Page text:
Perfection Valet: Ferrari 550 Detailing

Ferrari 550 Maranello Richard Tipper-BannerWords by Richard Tipper

Ferrari 550 Maranello Richard Tipper-8

Aside from the Ferrari 599 GTB, the 550 Maranello remains my favourite modern front engined V12 Ferrari. It’s long, wide, low-slung bonnet is shark-like and they’re incredibly intimidating if you’re ever lucky enough to be approached and overtaken by one on the road. I’ve been very fortunate to have worked on each of the 550 road variants and even the 550 GTS Le Mans winner from Prodrive and exceptionally rare ‘World Speed Record’.

Back in 1998 Ferrari sent a slightly ‘fettled’ version of the 550 to an oval test track in Columbus, Ohio and set three new world records:
•Covering 100 miles at an average speed of 190.2mph.
•Driving for one hour at an average speed of 184mph.
•Covering 100 kilometres at 188.9mph.
To celebrate these records, Ferrari built thirty three road cars to the exact specification of the record setting car. The differences over the standard car are the Fiorano handling pack, leather trimmed roll cage, suede covered steering wheel and carbon bucket seats with Daytona stitching and race harnesses. Other changes included the Scuderia wing shields, sports exhaust, brake calipers in Rosso, Bordeaux carpets and a WSR plaque.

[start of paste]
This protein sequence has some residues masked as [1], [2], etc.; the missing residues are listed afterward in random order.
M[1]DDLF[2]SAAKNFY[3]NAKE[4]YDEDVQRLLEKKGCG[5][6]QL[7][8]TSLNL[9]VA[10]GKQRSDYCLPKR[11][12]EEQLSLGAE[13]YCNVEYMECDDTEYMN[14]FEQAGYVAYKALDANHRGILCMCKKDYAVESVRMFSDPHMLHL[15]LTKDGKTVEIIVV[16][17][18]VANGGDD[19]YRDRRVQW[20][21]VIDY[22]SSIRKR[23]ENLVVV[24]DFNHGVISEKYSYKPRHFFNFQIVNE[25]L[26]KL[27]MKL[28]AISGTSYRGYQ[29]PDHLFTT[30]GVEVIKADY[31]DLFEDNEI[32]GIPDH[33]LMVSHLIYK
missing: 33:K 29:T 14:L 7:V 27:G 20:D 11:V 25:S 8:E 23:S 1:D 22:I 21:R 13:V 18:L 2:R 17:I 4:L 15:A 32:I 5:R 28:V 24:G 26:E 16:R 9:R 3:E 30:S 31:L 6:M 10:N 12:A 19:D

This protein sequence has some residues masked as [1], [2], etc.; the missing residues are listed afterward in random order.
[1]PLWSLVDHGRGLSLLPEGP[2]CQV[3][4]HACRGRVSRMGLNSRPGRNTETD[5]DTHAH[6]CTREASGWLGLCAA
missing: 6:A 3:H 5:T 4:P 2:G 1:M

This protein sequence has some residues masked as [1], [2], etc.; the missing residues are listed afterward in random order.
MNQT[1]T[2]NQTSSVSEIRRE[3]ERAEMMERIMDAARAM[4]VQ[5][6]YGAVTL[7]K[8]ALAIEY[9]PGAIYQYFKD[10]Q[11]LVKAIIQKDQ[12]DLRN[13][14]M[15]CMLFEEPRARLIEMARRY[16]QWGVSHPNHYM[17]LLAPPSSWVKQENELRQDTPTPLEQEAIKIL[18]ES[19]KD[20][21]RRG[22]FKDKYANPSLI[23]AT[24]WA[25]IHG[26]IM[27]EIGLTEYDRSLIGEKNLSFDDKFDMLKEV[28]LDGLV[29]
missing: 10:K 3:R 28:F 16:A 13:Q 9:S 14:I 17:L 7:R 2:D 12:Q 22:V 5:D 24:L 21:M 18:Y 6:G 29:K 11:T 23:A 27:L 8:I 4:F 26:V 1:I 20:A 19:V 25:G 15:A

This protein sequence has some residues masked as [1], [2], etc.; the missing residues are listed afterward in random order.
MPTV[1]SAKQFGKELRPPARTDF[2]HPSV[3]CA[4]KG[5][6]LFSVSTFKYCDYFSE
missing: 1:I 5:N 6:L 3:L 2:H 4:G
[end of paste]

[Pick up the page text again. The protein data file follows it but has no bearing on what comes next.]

It’s long, wide, low-slung bonnet is shark-like

Given the 550’s popularity and recent World Record success there was growing demand for a roofless version. In 2000 Ferrari developed the 550 Barchetta. Although designed primarily to be driven with the roof down a rather complicated canvas roof was included within the design. However speeds over 70mph when fitted were not advised. Only 448 were produced. I’ve worked on no fewer than seven of them.

One of the highlights of my career was working on the Prodrive 550 GTS, here are some words about this magnificent creation from Prodrive, “In 2001, we turned our hand to sports cars, re-engineering the Ferrari 550 Maranello into a successful GT car and securing the ultimate accolade in sports car racing, by winning the GT class at Le Mans in 2003. This was a feat we were to repeat in 2007 and 2008 with the Aston Martin DBR9 and then in 2014 with the Vantage GTE through a full works programme with the iconic British manufacturer, a partnership which continues to this day.”

To read more about the work that Richard Tipper does follow him on twitter

Leave a Reply